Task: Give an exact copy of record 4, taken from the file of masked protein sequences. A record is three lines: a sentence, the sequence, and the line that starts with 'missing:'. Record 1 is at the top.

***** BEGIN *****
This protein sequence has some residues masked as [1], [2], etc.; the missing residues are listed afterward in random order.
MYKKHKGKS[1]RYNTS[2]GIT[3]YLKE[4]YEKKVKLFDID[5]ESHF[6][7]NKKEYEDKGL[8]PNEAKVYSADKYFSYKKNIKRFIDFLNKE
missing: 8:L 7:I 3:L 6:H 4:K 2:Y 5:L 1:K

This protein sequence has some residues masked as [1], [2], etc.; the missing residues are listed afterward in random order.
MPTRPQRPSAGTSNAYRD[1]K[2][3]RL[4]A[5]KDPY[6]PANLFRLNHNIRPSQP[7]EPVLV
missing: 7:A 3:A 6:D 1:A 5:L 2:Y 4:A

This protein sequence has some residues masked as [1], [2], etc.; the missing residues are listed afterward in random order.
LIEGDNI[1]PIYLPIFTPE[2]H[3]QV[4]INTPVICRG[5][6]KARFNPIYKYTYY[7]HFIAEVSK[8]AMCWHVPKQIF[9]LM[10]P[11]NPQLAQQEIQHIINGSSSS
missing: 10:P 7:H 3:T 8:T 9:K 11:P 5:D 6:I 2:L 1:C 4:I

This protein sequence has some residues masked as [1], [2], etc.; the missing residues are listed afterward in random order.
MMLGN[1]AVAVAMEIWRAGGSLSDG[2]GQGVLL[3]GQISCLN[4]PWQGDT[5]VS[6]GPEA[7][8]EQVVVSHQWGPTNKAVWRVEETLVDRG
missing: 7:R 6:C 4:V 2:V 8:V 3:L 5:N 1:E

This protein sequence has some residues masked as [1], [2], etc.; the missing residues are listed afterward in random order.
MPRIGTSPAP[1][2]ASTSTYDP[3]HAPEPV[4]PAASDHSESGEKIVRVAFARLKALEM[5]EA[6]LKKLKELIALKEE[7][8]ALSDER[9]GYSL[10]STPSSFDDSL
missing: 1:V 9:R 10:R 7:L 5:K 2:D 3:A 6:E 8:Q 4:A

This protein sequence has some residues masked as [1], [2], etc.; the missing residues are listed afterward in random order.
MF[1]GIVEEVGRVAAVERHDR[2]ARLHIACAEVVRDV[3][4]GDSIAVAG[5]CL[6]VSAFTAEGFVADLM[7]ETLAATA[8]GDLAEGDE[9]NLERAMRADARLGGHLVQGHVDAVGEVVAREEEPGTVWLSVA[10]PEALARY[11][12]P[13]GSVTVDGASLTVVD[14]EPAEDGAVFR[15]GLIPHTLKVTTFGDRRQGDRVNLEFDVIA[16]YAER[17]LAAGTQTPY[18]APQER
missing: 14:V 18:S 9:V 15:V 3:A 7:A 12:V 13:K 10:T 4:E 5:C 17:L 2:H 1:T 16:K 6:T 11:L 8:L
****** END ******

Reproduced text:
This protein sequence has some residues masked as [1], [2], etc.; the missing residues are listed afterward in random order.
MMLGN[1]AVAVAMEIWRAGGSLSDG[2]GQGVLL[3]GQISCLN[4]PWQGDT[5]VS[6]GPEA[7][8]EQVVVSHQWGPTNKAVWRVEETLVDRG
missing: 7:R 6:C 4:V 2:V 8:V 3:L 5:N 1:E